Then there’s the crown jewel of Christian doctrine, the promise of redemption and eternal life by reason of Christ’s death and resurrection.  From before the age of five, I was taught that, because of our sinful nature, we were otherwise destined to be lost for all eternity but for Christ’s intervention and sacrifice on our behalf.  And this intervention consisted of his taking on human form, living a perfect life, being crucified, and rising from the dead.  These acts served to convince God to provide us the opportunity for eternal life in perfect happiness.  But to seal the deal, we, in turn, have to accept the truth of Christ’s acts, acknowledge God as the one true god, and worship him.

In the environment in which I grew up, no one ever questioned the truth of this story or its logic.  That was just the way it was.  But in fact the story appears to make no sense.  instead, it raises a host of questions:

If the problem started with the fall of man, why did God wait so long to come up with a remedy?
Why didn’t God just declare a “do-over” and decree that we could enjoy salvation by believing in him and living good lives?
How exactly did Christ’s actions, as a member of the godhead, serve to change God’s mind?
Assuming that Christ was actually God, wasn’t his resurrection a foregone conclusion?

As I view things, the salvation story was created, mostly by Paul, at a time when the offering of a blood sacrifice to one’s deity was still a common religious ritual.  It was palpable evidence of faithfulness to and subordination to that deity.  But while Christ’s death could be viewed as a sacrifice to God, who is offering that sacrifice?  Certainly not mankind.

Christian apologists have spent centuries attempting to create a rationale for the salvation story, but if one takes a step back it simply does not make sense.

What strikes me is that there is a simpler explanation, one that actually does make sense.  It is that this was the story, whether historical or not, of a charismatic leader, one of many, who was seeking to free the Jews from Roman rule.  This story was converted, by Paul, from one of a failure to establish an earthly theocratic kingdom to a more universal account of the establishment of a heavenly kingdom at some future time.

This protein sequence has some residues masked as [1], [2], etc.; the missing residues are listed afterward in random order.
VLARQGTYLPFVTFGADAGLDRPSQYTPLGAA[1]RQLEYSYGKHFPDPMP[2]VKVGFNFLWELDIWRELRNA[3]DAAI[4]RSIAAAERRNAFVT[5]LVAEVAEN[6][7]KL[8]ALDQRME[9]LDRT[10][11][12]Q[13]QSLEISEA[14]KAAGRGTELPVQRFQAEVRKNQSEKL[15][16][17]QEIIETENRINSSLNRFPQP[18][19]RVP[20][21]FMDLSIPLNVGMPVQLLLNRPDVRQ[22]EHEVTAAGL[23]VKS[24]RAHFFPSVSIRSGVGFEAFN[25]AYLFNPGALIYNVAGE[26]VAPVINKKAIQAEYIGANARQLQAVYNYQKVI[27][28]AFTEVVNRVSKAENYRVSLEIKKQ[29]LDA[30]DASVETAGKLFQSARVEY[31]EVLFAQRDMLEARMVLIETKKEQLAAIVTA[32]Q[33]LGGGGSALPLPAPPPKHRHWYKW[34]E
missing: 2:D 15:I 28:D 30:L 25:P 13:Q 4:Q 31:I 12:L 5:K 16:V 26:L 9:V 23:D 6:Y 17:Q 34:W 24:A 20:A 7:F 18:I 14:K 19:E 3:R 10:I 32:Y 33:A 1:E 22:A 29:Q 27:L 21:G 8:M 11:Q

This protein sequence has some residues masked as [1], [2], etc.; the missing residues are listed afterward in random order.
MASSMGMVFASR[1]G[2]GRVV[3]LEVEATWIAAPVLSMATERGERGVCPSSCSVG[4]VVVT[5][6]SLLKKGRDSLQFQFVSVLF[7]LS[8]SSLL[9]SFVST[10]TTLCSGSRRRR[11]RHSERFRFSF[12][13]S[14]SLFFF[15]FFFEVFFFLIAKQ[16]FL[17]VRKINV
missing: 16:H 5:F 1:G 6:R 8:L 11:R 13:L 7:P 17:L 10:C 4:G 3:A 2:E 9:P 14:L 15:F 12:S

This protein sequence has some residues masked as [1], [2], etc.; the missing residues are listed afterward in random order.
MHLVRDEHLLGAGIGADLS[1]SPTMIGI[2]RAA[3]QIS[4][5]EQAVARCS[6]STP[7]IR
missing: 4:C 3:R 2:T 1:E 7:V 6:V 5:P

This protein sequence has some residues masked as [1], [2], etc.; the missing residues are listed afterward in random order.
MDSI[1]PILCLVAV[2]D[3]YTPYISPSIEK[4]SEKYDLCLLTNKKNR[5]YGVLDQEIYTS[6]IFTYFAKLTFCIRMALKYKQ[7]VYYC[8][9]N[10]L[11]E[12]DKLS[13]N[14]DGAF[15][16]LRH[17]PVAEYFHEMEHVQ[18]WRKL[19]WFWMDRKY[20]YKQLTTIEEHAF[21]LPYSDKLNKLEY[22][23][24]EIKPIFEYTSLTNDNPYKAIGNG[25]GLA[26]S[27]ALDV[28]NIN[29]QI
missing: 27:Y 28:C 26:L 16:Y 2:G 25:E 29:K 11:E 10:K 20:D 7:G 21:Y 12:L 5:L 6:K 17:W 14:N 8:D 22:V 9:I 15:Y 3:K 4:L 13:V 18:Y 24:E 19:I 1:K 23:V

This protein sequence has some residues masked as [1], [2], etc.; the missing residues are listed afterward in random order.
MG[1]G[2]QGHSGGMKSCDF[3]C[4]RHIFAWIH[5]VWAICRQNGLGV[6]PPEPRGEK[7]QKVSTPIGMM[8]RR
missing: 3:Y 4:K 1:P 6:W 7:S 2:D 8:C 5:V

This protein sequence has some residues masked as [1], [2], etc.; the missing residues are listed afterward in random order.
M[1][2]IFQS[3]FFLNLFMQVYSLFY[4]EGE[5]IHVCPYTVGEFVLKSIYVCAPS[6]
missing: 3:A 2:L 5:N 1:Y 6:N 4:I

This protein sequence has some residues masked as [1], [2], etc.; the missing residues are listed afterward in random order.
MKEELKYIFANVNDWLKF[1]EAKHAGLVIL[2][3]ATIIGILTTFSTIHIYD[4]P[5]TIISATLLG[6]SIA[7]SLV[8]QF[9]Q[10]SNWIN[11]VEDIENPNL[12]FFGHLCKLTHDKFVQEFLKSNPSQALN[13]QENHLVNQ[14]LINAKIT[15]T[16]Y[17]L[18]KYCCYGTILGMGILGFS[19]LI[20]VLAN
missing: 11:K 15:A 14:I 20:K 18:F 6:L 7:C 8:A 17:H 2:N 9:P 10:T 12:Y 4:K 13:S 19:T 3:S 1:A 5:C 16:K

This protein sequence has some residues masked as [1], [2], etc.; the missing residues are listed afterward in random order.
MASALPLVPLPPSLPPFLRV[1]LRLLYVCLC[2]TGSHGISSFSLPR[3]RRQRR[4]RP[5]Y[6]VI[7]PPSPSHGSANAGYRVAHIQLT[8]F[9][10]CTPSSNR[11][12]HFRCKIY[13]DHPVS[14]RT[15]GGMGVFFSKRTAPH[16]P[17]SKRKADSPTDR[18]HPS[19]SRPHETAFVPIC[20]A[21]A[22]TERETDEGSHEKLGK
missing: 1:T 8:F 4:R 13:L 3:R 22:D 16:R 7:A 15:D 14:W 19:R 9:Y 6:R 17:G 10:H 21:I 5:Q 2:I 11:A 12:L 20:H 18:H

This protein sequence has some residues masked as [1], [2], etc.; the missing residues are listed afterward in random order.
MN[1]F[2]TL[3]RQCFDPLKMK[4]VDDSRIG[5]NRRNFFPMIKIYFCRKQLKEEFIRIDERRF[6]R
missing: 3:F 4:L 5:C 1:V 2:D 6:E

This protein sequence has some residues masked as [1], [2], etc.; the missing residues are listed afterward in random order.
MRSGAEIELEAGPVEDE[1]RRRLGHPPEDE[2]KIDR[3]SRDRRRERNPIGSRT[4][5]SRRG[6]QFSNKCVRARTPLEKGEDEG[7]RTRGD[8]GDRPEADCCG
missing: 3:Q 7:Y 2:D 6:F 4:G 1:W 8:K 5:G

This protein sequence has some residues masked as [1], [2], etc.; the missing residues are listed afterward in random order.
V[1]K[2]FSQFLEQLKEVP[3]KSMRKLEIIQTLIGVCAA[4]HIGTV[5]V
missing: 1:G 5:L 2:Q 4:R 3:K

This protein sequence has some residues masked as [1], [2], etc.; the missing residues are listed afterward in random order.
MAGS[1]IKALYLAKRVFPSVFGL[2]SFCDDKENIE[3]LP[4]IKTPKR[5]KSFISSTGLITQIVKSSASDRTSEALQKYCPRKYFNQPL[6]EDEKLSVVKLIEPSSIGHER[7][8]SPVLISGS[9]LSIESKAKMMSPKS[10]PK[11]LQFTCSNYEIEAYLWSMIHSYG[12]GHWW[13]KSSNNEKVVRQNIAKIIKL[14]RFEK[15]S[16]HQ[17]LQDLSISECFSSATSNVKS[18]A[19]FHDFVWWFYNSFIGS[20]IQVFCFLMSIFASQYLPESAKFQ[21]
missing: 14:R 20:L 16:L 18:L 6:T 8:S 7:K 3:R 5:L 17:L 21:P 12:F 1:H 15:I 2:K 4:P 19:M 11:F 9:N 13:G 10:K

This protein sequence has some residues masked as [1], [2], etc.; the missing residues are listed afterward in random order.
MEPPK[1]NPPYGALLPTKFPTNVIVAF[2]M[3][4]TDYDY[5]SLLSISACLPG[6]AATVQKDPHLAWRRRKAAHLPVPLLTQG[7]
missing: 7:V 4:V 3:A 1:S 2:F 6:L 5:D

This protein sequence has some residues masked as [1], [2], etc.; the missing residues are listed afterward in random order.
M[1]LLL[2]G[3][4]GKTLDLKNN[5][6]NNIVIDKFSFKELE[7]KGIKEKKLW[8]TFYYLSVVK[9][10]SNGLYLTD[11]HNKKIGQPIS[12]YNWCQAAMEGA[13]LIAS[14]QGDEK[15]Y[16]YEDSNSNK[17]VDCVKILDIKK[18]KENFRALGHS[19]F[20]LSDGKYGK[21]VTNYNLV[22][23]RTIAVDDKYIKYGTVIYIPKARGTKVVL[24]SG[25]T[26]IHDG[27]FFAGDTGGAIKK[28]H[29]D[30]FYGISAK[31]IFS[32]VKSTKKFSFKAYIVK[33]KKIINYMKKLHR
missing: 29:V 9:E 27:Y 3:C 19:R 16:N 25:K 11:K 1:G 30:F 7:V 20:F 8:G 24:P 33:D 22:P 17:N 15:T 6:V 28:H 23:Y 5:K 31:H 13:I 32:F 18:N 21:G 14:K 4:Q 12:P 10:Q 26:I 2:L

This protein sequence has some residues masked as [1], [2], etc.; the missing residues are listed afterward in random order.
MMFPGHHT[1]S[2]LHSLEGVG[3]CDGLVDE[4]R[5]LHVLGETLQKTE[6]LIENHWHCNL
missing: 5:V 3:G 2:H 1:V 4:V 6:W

Am I missing something?

© 2017 John M. Phillips


  1. Hello John,
    I am interested in purchasing the rights to your photographs of arabian library. Can you please message me at
    Thank you!

  2. Another excellent essay, John. Our growing knowledge of the universe and of science should serve as a powerful antidote to the grand delusions of centrality that arose naturally when mankind knew much less. I'm concerned that we've entered an age where facts don't matter to a lot of people. I haven't figured out what could be done about that at this point. How do we get anyone to care what is true when people would rather believe, which is easy, than find out, which takes some work?

    1. Thanks, Steve.

      I, too, am concerned with how others evaluate evidence, why some types of evidence should garner more respect than other types. Historically, I have been most concerned with types and qualities of evidence in the realm of religious belief, but more recently I have become concerned with this issue in the political arena. And I am becoming frightened.

  3. Have enjoyed the pictures you post on FB John!
    I'll take a stab at commenting on your blog - I'm addressing primarily # 3.I don't see the "Supreme Jewel" of Christ's coming, living, dying, & resurrection as a means of "convincing" God about anything. I don't think God needed convincing...because his goal was to have us in communion with Him as soon as we reached cognition. Whether we "evolved" [which seems likely] or were created outright, an opportunity for me as a mortal to experience eternal life and have His Spirit in me is quite wonderful . If indeed we evolved, and are just a step above the apes, I find it amazing God would be willing to offer us such a deal, and in agreement with you John - it doesn't make sense! But He did, for which I am thankful. Jesus was able to offer a solution to our very human predicament: our flaws, illnesses, pain, our hurting/ damaging others and the hurts/damage we experience, and inevitability of death. Not just his death - but his incarnation - his resurrection -his whole life in 1st century Palestine was a significant out-pouring of Gods desire to love us and be with us. Whether we evolved or came abt. by a special act of creation the outcome is the same - life can be a "bitch" [or variations on that theme] and then we die. He cared from the very "start" and wanted us to know He was with us.